Women in Packaging: how we can keep the ball rolling

Women represent almost half of the UK labour force, but they account for only 26% of workers in the manufacturing sector. Our Director of Marketing and Engagement, Liz Ross Martyn, joined a panel at February’s Packaging Innovations entitled “Women in Manufacturing initiative: the ball has started rolling…” to discuss ways to increase the number of women choosing a packaging career.

For International Women’s Day, Liz reflects on some thought-provoking points from the panel.

It was a real honour to join Emma Verkaik, BCMPA CEO; Jo Stephenson, MD of PHD Marketing; and Nicola Jones, Manager, Steel Packaging Recycling, at Tata Steel, on a panel moderated by Zoi Roupakia, Research Associate for the Institute of Manufacturing at the University of Cambridge.

All of us on the panel had taken very different paths into the print and packaging sector, which provided a broad range of expertise and experience for everyone to learn from.

Making the case for packaging’s STEM classification

The packaging industry is vibrant, innovative and progressive, grounded in technological developments, qualities which make it a clear member of the STEM (Science, Technology, Engineering and Maths) grouping.

STEM industries benefit from a wealth of outreach initiatives that engage women and show them the sectors’ true career potential, which the packaging industry could also leverage by clearly defining itself in this way.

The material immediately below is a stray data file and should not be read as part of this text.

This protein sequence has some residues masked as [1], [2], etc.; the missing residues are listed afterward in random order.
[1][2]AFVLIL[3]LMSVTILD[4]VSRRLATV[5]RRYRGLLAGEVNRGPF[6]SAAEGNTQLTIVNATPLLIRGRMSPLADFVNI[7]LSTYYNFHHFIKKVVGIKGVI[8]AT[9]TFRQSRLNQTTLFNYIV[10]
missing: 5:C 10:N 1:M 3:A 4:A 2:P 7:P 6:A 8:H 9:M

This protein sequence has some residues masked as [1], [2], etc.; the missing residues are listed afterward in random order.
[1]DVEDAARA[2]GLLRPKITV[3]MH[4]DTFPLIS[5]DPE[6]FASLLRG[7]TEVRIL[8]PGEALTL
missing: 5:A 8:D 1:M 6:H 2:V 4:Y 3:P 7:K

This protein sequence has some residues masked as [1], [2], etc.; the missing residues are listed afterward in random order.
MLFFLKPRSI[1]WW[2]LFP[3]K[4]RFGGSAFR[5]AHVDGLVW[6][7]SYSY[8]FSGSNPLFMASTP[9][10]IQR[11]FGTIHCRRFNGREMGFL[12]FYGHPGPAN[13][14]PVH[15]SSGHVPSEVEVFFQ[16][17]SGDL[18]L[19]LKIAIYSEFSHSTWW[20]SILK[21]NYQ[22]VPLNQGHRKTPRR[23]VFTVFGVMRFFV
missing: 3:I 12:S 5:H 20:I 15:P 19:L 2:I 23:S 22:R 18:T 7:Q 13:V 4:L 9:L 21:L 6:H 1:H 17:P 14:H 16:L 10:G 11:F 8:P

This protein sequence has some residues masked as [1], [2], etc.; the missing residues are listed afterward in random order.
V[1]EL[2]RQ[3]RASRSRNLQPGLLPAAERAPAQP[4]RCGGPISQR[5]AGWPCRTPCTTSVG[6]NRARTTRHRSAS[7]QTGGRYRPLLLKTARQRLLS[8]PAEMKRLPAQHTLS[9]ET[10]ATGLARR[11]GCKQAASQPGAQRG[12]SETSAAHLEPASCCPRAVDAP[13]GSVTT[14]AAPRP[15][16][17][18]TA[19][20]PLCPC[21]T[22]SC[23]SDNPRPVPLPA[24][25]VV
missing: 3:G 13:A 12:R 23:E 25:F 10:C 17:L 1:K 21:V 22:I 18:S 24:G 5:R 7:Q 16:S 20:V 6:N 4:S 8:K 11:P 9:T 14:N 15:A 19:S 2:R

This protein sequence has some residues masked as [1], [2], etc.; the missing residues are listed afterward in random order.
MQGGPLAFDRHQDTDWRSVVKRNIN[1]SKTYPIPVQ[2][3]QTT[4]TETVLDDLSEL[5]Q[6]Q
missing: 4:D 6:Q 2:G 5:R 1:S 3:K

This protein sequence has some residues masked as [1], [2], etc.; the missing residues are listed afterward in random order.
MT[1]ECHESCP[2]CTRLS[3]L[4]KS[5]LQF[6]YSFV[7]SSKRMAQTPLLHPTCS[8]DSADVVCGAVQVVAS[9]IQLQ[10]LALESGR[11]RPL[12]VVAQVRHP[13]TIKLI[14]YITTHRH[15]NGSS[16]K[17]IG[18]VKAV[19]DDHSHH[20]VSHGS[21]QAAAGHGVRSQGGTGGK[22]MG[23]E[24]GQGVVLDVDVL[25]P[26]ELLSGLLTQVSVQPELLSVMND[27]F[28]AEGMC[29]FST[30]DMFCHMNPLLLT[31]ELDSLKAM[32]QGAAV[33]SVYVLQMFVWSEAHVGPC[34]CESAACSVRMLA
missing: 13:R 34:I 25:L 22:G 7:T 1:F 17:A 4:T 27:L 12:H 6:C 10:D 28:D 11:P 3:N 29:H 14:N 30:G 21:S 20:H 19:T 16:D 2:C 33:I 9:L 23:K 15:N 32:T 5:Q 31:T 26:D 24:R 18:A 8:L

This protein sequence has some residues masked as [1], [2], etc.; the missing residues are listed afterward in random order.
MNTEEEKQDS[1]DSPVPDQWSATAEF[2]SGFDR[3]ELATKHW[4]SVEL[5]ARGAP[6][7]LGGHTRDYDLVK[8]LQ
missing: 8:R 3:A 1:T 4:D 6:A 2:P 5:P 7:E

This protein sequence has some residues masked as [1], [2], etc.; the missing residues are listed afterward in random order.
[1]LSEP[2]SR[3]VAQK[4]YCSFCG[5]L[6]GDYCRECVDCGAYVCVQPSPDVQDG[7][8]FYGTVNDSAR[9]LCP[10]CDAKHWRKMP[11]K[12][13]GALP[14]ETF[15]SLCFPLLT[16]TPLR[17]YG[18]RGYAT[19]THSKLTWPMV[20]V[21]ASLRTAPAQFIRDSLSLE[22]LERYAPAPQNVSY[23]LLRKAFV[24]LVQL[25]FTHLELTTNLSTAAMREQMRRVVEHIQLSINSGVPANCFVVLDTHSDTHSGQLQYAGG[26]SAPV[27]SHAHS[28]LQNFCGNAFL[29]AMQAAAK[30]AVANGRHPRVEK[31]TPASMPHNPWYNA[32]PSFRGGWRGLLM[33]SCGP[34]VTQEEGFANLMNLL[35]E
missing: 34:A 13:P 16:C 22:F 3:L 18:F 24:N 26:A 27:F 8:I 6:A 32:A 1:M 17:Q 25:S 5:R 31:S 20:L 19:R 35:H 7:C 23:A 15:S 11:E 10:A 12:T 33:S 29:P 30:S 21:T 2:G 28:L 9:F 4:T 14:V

“You can’t be what you can’t see”

While more women are joining the packaging industry, they are more likely to be in administration and office-based roles than on technical and manufacturing teams. This is seen in the data from the Printing Charity’s Rising Star Awards, where over two-thirds of the winners (56 people) were female, of that 56, only one worked in a manufacturing role. Since the Rising Star Awards are for young people at the start of their careers, it appears that without a concentrated effort to move the dial, the trend looks set to continue.

On the panel, Jo’s use of the phrase “You can’t be what you can’t see” highlighted the necessity of raising the profile of females in manufacturing. These role models inspire others to follow in their footsteps, which also leads to positive outcomes for the business. Underlining this, Emma highlighted a situation in her own organisation where a woman working successfully in a production role chose to diversify her career path by retraining as a forklift truck driver. In taking that trailblazing path, others realised it was possible for them too. As a result she single handedly drove positive change in that division.

Nicola spoke about the importance of addressing small, but hugely impactful, points that can make women feel a greater sense of belonging in a manufacturing environment. Ensuring that women’s workwear fits appropriately, for example, is one such crucial consideration.

Learning about packaging at school

In order to bring more women into the packaging industry, learning about the potential of a career in manufacturing needs to be embedded into the UK’s education system. The more young people made aware of the opportunities in the industry, the greater number of girls will consider it for their career. To do this, Jo emphasised the importance of showing manufacturing industries in a realistic and inspiring way, as homes of innovation, technology, and true career development potential.

The wide range of ideas discussed underlined how important it is that businesses in our sectors don’t make assumptions when increasing inclusivity, but instead take time to listen to women’s perspectives. This will enable them to implement changes that create environments in which women can genuinely thrive.

Are you a young woman working in packaging?

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